We all know that transforming characters and a driving plot make for great stories. Something we discuss less is how contrasting ideals—and the conflict they create—can also enrich a story.
This week in the United States we will be celebrating the signing of our Declaration of Independence in 1776. Thinking on the ideal of independence has had me pondering how philosophical convictions play a role in our stories. If used well, they can enhance the narrative allowing the story to transcend the characters and become something more.
In the short time that I’ve been a writer, I’ve learned a valuable secret that we writers don’t discuss often: a writer is only as good as his or her editors.
Receiving feedback and accepting criticism and edits isn’t easy. No one likes being told what they are doing wrong, especially when the thing being criticized is something we’ve poured our heart and soul into it. When I first started writing, I hated getting edits. Now I pursue edits and editors with vigor.
Sometimes writing can feel like a race. We rush to finish the next manuscript or the next novel or the next short story. We try to be factories that churn out narratives that will sell. We jump from one project to the next because we’ve been told consumers demand a constant flow of new things to devour.
This race can be exhausting and discouraging. In the midst of it, we can lose sight of the fact that writing, like any art, is a craft that needs to be practiced to be perfected. There is value in slowing down, taking a break from larger works, and practicing small things.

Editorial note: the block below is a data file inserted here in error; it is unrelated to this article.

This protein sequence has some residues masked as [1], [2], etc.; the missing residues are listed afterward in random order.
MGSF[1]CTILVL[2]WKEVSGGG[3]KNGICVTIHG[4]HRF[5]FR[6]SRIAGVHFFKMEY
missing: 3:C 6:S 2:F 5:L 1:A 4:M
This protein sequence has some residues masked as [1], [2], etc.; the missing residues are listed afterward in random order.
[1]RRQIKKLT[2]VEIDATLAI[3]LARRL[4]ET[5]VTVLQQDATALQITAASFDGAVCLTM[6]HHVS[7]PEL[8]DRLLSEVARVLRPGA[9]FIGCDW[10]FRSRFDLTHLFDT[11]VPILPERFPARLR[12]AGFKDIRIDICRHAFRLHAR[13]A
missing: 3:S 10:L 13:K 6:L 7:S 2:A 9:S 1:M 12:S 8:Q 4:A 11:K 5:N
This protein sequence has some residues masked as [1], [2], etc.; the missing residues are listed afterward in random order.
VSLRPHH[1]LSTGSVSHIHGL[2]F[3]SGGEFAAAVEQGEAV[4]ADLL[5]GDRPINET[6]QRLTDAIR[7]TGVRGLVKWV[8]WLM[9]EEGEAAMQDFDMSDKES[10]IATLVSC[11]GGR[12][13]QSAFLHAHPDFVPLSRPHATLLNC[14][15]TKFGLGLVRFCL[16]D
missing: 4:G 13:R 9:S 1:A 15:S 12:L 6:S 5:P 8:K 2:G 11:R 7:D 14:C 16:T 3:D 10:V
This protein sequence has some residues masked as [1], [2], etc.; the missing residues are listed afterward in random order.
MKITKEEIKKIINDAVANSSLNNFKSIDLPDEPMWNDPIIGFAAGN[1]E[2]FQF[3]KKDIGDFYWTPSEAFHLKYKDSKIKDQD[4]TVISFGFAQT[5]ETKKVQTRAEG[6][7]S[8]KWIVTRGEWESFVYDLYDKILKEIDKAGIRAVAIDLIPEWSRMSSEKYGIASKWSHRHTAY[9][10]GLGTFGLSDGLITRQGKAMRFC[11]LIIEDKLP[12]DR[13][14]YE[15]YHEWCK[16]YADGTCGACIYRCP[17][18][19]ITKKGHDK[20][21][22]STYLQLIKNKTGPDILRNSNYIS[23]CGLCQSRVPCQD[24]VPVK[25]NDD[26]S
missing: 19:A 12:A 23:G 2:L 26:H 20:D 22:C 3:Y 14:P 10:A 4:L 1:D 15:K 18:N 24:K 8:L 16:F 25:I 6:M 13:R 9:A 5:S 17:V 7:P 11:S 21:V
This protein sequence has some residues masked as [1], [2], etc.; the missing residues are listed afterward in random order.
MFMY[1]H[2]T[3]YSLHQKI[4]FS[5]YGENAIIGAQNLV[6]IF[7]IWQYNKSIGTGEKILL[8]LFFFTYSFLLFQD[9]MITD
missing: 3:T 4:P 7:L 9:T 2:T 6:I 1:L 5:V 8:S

You’ve spent countless hours pondering the plot, creating the characters’ voices, and building the perfect twist at the end that will leave readers speechless. Once everything is as good as you can make it, you publish your writing and wait. . . .
But no one reads your masterpiece.
Unfortunately, in our content-saturated age, if you don’t grab people by the throat, pull them in close, and yell, “Pay attention to me!” with your first paragraph, they won’t stick around to read the amazing story you’ve crafted. Here’s how to write an opening paragraph that will draw your readers in and keep them reading to the end.
As attention spans grow shorter, there is an increased demand for shorter stories.
I’ve noticed recently a lot of contests and submissions calling for stories under 3000 words. Writing a story this short is different than writing a novel or even a 10,000-word story. We need to get into the story, make a connection with the reader, and then wrap it up without wasting any time. It can feel strange for those of us used to writing larger pieces.
When you’re writing a very short story, editing is crucial.